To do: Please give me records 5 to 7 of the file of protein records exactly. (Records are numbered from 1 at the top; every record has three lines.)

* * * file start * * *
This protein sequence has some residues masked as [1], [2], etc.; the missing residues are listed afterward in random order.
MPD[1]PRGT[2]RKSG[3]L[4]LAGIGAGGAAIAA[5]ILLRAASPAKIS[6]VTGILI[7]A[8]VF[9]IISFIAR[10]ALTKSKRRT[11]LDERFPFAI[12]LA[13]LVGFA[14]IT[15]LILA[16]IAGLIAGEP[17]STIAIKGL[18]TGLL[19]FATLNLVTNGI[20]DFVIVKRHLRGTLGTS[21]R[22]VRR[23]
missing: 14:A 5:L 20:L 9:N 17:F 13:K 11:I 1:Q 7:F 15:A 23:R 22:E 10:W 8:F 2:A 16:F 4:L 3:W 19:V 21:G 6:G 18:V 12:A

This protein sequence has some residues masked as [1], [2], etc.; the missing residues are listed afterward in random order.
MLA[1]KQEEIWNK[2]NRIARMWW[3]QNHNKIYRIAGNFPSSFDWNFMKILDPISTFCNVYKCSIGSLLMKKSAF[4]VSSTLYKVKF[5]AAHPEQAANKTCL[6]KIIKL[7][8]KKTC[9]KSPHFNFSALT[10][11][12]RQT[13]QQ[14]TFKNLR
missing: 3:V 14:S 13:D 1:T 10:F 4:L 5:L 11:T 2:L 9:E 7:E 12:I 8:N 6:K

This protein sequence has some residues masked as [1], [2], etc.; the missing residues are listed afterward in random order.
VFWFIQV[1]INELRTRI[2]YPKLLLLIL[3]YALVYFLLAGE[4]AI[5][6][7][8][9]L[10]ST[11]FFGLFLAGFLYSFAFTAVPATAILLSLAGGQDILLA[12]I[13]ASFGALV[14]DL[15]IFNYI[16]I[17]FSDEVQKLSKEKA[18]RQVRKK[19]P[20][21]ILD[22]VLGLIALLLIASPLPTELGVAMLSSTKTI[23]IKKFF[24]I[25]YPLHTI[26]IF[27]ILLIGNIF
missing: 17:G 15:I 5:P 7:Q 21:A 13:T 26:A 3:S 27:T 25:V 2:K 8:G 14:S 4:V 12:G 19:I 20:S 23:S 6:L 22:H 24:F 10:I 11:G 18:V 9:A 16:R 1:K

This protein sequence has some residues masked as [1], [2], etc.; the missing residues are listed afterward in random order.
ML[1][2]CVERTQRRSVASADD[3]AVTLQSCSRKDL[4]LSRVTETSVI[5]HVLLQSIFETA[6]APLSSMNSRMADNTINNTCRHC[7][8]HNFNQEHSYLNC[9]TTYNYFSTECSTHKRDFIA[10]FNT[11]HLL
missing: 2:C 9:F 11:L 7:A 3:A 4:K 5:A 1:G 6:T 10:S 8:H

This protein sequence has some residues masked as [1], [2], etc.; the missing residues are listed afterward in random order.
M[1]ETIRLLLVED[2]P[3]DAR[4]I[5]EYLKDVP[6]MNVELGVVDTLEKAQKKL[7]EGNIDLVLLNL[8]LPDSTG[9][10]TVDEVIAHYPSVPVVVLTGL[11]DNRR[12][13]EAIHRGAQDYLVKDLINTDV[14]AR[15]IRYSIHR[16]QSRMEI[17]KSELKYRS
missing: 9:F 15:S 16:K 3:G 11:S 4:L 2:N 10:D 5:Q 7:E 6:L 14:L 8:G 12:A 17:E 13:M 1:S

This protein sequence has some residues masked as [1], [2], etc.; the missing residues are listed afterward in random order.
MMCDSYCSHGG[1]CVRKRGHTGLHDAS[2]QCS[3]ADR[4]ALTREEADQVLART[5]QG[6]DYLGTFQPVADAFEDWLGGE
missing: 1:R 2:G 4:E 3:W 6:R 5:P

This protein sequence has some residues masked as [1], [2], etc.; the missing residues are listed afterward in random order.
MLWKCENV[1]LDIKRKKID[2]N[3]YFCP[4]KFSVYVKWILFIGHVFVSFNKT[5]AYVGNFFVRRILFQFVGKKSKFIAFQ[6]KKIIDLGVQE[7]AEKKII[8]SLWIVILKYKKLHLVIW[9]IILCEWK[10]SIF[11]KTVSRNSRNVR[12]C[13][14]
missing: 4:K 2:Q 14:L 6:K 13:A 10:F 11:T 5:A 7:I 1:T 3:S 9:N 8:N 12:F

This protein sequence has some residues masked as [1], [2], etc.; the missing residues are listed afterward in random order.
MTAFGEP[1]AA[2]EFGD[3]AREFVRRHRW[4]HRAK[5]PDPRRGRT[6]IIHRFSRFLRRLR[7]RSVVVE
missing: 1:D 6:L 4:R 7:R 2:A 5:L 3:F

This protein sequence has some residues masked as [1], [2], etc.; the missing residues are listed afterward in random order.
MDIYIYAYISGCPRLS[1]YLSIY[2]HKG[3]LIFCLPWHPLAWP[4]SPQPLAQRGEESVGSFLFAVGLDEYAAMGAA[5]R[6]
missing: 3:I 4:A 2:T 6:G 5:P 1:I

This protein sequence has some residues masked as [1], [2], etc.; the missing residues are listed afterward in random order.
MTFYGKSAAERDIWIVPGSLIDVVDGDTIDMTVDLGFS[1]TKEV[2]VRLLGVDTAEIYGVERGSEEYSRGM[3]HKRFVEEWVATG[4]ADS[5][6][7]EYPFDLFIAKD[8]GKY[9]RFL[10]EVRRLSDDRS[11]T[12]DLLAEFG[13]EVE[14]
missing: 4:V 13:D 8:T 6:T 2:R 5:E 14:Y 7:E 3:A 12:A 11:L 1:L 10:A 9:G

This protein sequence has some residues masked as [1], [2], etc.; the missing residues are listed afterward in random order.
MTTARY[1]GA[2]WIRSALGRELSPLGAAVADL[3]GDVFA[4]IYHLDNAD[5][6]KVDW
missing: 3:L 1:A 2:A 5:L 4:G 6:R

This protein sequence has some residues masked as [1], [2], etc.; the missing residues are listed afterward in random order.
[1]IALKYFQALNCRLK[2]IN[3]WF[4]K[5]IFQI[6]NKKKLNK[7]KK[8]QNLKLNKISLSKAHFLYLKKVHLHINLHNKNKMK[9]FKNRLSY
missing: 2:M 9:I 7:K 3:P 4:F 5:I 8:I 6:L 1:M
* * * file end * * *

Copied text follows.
This protein sequence has some residues masked as [1], [2], etc.; the missing residues are listed afterward in random order.
M[1]ETIRLLLVED[2]P[3]DAR[4]I[5]EYLKDVP[6]MNVELGVVDTLEKAQKKL[7]EGNIDLVLLNL[8]LPDSTG[9][10]TVDEVIAHYPSVPVVVLTGL[11]DNRR[12][13]EAIHRGAQDYLVKDLINTDV[14]AR[15]IRYSIHR[16]QSRMEI[17]KSELKYRS
missing: 9:F 15:S 16:K 3:G 11:S 4:L 2:N 10:D 5:Q 7:E 6:L 14:L 8:G 12:A 17:E 13:M 1:S

This protein sequence has some residues masked as [1], [2], etc.; the missing residues are listed afterward in random order.
MMCDSYCSHGG[1]CVRKRGHTGLHDAS[2]QCS[3]ADR[4]ALTREEADQVLART[5]QG[6]DYLGTFQPVADAFEDWLGGE
missing: 1:R 2:G 4:E 3:W 6:R 5:P

This protein sequence has some residues masked as [1], [2], etc.; the missing residues are listed afterward in random order.
MLWKCENV[1]LDIKRKKID[2]N[3]YFCP[4]KFSVYVKWILFIGHVFVSFNKT[5]AYVGNFFVRRILFQFVGKKSKFIAFQ[6]KKIIDLGVQE[7]AEKKII[8]SLWIVILKYKKLHLVIW[9]IILCEWK[10]SIF[11]KTVSRNSRNVR[12]C[13][14]
missing: 4:K 2:Q 14:L 6:K 13:A 10:F 11:T 5:A 7:I 1:T 3:S 9:N 8:N 12:F